Jul 05, 2020

Small stages, big talent

Marina Gaytan / The Collegian

While acts like the Barenaked Ladies and The Game drew in crowds at The Big Fresno Fair, many find something extra in the wide variety of grounds entertainment offered.

Amidst the Deep Fried Zucchini Weenie and the butter-basted cinnamon rolls are two bite-sized cowboys who roamed the fairgrounds with a knapsack full of jokes. “Fables of the West,” with the cowboy poetry of “Slim Chickens” and the wisecracking of “Dusty Bottoms,” is performing at the Big Fresno Fair for its 10th year.

‘Band of Bobs’
Dressed in brightly colored Hawaiian shirts and overalls is the twosome of Charles Hurley and Jerry Stonebraker, also known as “The Amazing Harmonatras.” Performing four to five times daily, the duo build a band on stage with kids from the audience and affectionately rename them all “Bob.”

Along with the smiles of fairgoers, Hurley said he also loves meeting a variety of great entertainers that share his same passion.
“The fair entertainer is a unique person,” Hurley said. “This is somebody who’s taken something that they know how to do and turned it into a show.”

However, it’s not all cotton candy and corn dogs for fair entertainers. “The Amazing Harmonatras” perform 70 to 90 days a year away from home, Hurley said and managing everyday obligations can be especially challenging.

“It’s keeping your bills paid, your mail collected, staying up with the phone calls and the people,” Hurley said. “Your life is on the road, so you find ways to adapt and make sure your credit cards get paid on time. I missed a few birthdays of my kids. I was gone on some important dates. You still try to be there for the real important stuff and I was.”

Marina Gaytan / The Collegian

‘Slim & Dusty’
Between the occasional roles as a walking information booth and opening for fair headliners such as Kenny Chesney and Reba McEntire, Bob McMeans (Slim) and Eric Holmquist (Dusty) perform the bulk of their duty, engaging the crowd. The unpredictability of the audience, McMeans said, is one of his favorite aspects of the job. This facet led to his favorite memory.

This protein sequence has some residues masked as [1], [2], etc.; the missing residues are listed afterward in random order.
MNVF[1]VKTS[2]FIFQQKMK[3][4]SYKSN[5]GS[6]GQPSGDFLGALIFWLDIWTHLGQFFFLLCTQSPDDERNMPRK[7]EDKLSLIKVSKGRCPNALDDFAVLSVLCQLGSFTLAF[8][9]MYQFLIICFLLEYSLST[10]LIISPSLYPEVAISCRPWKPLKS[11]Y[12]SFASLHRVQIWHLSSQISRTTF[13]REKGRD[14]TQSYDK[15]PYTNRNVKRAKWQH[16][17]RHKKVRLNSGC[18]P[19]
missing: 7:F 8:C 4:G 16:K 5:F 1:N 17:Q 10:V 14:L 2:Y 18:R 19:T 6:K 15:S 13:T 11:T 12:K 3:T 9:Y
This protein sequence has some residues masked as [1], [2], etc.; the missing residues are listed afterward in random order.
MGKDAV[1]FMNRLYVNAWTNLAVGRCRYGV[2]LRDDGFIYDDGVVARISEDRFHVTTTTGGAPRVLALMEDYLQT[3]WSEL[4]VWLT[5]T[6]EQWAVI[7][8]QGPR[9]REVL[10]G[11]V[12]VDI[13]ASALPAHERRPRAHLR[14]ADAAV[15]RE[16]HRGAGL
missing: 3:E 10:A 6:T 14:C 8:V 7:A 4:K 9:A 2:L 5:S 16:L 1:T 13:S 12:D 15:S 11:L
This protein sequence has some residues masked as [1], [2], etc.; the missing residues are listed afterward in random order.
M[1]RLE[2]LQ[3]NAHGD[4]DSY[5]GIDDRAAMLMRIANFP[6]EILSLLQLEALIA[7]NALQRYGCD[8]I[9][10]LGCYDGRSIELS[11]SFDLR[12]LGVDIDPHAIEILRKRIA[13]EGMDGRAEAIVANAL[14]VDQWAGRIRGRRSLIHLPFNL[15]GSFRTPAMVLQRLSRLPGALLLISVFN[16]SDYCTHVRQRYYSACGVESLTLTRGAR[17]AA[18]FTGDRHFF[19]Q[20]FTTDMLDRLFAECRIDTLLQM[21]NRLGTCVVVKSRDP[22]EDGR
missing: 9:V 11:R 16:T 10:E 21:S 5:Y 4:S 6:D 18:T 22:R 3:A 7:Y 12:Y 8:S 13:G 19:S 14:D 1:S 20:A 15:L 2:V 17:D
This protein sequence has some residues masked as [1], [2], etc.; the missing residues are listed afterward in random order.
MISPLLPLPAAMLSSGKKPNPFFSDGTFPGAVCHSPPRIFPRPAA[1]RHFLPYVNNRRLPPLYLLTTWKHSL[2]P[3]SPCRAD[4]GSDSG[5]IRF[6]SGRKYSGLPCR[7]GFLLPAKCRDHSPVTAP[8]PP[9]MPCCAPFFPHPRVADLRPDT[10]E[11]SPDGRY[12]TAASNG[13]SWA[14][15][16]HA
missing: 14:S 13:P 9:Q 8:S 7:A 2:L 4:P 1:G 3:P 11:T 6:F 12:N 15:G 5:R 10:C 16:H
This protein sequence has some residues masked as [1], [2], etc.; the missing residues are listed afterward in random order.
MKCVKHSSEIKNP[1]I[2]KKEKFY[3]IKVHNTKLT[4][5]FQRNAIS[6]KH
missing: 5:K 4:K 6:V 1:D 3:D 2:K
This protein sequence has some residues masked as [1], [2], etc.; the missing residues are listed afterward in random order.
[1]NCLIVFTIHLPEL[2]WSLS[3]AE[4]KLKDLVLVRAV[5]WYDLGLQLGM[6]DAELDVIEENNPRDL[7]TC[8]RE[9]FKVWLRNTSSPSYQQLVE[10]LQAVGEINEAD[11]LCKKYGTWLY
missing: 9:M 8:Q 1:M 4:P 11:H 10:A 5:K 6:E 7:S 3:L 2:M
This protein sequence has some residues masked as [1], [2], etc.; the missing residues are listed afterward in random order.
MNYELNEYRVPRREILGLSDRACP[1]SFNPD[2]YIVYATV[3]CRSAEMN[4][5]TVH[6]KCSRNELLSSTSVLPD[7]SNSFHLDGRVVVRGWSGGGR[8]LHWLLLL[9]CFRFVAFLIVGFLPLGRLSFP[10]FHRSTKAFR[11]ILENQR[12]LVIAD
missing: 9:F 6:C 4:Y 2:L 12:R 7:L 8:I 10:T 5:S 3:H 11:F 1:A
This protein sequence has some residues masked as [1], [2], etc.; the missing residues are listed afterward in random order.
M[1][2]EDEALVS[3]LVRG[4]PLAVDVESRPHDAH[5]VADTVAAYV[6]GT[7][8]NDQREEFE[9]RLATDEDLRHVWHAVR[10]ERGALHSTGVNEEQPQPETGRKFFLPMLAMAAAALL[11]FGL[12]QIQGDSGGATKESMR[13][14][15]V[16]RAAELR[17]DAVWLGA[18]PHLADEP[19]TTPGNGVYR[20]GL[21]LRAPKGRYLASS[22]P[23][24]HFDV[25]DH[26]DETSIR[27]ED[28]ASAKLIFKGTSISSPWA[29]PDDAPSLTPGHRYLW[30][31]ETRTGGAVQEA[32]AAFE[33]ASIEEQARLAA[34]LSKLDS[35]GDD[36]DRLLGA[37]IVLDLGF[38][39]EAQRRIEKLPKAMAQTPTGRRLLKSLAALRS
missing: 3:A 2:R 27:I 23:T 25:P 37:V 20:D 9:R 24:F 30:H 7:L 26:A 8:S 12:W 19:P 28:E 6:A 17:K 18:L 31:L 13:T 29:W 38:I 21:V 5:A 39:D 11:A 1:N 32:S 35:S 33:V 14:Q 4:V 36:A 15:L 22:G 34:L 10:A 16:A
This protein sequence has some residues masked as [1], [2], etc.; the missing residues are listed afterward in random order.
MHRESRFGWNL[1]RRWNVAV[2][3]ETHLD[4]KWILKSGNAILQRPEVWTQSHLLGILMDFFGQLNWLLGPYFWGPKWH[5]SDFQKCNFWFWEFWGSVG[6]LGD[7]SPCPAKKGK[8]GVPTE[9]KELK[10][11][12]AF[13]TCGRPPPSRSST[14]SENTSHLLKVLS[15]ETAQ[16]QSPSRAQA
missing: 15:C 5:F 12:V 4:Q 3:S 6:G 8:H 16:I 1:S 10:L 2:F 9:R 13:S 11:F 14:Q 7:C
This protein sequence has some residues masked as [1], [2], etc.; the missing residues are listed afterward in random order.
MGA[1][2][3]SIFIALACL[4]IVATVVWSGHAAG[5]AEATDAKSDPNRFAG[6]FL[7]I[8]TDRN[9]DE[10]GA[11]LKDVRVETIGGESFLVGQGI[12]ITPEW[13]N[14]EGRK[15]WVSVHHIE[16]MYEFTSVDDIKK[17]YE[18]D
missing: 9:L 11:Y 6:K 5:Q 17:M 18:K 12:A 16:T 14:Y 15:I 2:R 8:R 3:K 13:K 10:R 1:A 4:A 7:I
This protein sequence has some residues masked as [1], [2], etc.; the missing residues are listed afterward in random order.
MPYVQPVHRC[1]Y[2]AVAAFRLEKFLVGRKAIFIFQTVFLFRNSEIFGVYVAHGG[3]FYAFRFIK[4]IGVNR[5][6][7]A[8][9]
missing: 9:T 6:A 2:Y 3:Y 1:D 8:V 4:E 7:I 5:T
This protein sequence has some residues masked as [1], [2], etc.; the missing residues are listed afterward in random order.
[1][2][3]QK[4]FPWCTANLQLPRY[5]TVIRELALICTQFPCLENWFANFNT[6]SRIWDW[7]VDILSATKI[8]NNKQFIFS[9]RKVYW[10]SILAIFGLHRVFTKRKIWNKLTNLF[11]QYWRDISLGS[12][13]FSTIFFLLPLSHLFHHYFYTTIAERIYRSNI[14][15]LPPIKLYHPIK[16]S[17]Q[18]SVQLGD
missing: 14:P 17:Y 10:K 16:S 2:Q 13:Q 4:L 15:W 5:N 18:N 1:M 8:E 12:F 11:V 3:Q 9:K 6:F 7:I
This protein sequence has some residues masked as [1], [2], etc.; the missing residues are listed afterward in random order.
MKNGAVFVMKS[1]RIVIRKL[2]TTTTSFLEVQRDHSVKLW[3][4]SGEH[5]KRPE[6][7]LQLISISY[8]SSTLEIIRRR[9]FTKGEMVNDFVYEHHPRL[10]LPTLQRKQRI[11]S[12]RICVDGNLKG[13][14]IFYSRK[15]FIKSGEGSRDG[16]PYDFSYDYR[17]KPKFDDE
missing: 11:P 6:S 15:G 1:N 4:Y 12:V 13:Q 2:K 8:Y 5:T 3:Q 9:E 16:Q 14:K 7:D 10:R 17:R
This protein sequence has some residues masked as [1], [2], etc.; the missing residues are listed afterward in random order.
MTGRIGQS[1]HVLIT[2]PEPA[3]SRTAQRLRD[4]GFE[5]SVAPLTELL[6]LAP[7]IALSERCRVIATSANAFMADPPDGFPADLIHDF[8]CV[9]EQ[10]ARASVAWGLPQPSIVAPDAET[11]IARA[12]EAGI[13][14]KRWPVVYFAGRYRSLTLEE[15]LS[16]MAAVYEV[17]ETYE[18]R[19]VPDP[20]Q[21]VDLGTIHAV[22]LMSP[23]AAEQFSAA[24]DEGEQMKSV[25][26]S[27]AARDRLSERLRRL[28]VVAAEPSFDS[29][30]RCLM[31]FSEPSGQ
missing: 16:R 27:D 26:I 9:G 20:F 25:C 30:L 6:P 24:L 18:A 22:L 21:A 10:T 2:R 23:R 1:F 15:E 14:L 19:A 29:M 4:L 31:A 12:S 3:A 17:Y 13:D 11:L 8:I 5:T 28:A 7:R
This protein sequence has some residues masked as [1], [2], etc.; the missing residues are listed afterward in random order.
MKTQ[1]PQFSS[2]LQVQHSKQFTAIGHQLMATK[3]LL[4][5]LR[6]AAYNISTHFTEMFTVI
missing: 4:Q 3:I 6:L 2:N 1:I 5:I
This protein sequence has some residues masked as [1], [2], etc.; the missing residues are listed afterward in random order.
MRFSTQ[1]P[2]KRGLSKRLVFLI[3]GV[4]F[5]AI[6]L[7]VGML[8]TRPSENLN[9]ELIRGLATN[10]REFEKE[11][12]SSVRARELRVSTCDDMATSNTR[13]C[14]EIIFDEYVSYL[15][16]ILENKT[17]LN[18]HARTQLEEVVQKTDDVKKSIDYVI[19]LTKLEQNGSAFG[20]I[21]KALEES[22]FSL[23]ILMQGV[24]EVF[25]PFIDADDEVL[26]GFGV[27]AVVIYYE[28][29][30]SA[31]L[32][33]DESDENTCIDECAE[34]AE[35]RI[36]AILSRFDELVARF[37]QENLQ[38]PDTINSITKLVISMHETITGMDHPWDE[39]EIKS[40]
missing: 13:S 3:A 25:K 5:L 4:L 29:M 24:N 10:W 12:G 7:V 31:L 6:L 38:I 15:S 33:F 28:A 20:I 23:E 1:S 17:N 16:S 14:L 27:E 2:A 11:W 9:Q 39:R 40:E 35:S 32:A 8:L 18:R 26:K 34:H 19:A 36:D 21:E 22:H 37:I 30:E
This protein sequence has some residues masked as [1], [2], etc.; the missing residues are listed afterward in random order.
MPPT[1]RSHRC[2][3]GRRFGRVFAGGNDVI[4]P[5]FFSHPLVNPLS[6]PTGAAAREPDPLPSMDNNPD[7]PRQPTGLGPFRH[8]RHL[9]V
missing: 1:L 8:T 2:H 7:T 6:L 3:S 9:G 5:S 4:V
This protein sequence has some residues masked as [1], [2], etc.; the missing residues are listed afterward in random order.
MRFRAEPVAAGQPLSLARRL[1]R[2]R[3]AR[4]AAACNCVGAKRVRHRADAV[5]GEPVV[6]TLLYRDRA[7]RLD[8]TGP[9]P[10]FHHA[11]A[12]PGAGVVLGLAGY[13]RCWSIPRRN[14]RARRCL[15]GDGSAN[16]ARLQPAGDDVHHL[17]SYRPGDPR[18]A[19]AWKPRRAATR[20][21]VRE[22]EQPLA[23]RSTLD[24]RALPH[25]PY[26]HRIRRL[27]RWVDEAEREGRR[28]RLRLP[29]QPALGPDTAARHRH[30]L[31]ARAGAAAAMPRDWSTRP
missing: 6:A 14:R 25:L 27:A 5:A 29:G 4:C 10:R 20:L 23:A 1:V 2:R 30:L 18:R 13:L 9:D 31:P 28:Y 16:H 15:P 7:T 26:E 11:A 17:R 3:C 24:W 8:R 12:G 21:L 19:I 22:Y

While performing at a Southern California fair, McMeans’ brother, who is also part of “Fables of the West,” revealed a secret of an audience member.

“My brother was asking these little kids ‘What does your dad do for a living,’” McMeans said. “This one little girl said ‘my dad, he works for the city, and after he goes to work Tony comes over.’ The mom got all embarrassed and they left the fairgrounds.”

Marina Gaytan / The Collegian

‘Juggling Joyce’
New to fair is the Ag Magic Show, a combination of jokes, magic and information all used to educate the audience of the importance of agriculture. Between the random sheep bleats, host Joyce Rice traces the origins of the contents in a McDonald’s Happy Meal and makes ketchup bottles disappear.

The act was created by Rice’s daughter, Rhonda Renee, in hopes the audience will have a clearer understanding of where our food, clothes and houses come from and want to learn more about agriculture, Rice said.

As a former national champion of baton twirling, Rice is no stranger to the spotlight.

While these acts may not be the headliners, Rice said, they are just as important to the fair atmosphere.

“There’s the cake – the fair itself with all the displays,” Rice said. “There’s the frosting – the stars, but then the frosting in between the layers that’s not necessarily seen, that’s us. And sometimes that’s as good or better than the top.”

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